Page:Romeo and Juliet, a Comedy by Lopez de Vega. William Griffin, 1770.pdf/19

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DURING the interval between the ſecond and third acts, the father of Juliet has importuned her to conſent to marry the Count: ſhe has undergone violent perſecutions on this account; ſhe has reſiſted as far as ſhe could; but, at length, forſeeing that ſhe muſt yield to force, in a fit of deſpair, ſhe reſolves rather to devote herſelf to death, than betray Romeo.

Full of this idea, ſhe ſends Celia to Aurelio, the prieſt who married them privately. He does not appear on the ſtage, but is frequently mentioned in the courſe of the piece: profound knowledge, a charity always attentive to the wants of the unfortunate, are the out-lines which form his character.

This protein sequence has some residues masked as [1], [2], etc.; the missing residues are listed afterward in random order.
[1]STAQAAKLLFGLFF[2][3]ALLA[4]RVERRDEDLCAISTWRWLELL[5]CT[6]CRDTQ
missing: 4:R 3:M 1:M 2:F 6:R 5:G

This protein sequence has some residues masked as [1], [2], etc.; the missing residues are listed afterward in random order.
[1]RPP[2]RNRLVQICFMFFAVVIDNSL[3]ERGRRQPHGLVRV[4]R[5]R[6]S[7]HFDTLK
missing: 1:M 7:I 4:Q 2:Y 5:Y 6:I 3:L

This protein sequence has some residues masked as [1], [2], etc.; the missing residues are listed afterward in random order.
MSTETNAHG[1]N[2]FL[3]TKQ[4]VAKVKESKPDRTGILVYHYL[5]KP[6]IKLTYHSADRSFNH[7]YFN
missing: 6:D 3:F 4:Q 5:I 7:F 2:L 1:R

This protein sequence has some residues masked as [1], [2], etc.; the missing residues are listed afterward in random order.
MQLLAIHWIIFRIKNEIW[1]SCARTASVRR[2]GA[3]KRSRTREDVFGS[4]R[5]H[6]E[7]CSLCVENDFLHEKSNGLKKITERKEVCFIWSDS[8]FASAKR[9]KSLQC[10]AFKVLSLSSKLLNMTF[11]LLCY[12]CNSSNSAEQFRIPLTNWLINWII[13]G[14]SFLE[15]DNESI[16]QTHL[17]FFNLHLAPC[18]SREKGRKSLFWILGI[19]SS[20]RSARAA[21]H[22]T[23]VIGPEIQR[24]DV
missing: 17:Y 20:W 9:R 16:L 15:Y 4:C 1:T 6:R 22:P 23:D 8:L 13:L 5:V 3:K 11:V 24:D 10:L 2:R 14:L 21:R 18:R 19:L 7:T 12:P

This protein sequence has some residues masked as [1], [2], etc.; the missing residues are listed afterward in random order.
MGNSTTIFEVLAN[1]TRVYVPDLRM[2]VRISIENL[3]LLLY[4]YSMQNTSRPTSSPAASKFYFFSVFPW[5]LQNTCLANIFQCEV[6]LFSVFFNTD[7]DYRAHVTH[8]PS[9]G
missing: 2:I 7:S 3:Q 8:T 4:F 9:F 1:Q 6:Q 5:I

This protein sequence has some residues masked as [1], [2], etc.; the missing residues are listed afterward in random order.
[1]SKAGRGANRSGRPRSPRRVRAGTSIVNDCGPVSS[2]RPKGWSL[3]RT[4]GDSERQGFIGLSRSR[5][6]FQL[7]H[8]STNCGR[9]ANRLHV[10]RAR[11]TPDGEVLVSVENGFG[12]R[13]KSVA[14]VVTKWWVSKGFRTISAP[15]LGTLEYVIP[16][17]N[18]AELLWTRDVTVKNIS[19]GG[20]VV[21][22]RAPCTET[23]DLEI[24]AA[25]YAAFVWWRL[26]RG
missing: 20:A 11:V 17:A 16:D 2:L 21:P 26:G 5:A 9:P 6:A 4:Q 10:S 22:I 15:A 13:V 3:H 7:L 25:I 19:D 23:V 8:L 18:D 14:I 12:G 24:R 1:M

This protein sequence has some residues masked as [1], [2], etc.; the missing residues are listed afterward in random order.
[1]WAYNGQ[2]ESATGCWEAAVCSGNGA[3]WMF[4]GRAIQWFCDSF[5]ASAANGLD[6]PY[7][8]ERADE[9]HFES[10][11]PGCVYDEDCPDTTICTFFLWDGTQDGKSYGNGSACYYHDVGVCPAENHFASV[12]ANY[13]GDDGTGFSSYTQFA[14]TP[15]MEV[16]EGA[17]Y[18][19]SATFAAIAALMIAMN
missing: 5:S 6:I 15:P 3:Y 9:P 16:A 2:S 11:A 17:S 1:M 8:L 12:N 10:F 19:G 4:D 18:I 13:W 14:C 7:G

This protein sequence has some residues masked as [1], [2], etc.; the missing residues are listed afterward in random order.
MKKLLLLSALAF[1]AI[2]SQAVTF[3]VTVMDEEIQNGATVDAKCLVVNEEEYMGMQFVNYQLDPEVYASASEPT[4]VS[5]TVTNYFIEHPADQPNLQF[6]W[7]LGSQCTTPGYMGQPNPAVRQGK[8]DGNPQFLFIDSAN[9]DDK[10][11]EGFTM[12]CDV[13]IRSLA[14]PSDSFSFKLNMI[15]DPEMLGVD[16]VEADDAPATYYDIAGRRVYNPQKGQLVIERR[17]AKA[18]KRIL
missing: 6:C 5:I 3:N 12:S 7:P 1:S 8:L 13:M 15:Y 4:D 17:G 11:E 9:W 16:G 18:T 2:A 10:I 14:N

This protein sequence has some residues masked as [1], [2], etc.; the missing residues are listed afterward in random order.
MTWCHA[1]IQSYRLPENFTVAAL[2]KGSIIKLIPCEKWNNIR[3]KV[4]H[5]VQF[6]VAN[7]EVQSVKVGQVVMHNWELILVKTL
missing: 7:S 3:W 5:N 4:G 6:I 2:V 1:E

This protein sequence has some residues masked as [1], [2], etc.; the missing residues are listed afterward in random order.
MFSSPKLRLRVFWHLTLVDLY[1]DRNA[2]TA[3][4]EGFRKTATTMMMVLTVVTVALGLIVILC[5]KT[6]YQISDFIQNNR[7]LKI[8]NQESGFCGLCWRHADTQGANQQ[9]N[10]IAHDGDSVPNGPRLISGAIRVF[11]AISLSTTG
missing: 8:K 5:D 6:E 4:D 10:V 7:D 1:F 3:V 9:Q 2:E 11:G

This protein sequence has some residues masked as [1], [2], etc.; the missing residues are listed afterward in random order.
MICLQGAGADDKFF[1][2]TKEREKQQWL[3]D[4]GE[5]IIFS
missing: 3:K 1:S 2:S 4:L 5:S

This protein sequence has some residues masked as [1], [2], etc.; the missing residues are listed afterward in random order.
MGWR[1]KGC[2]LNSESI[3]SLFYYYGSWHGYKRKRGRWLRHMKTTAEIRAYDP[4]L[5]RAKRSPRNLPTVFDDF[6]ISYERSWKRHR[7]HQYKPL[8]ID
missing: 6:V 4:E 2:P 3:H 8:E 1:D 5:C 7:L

Juliet implores the aſſiſtance of this worthy perſon; and informs him by a note, that if he does not find ſome method to ſave her from the misfortune which ſhe dreads, ſhe will avoid it by a voluntary death.

The commencement of the act ſuppoſes every thing to have paſſed which has been related, and the audience is informed of it with a great deal of addreſs; Juliet and her father appear on the ſtage;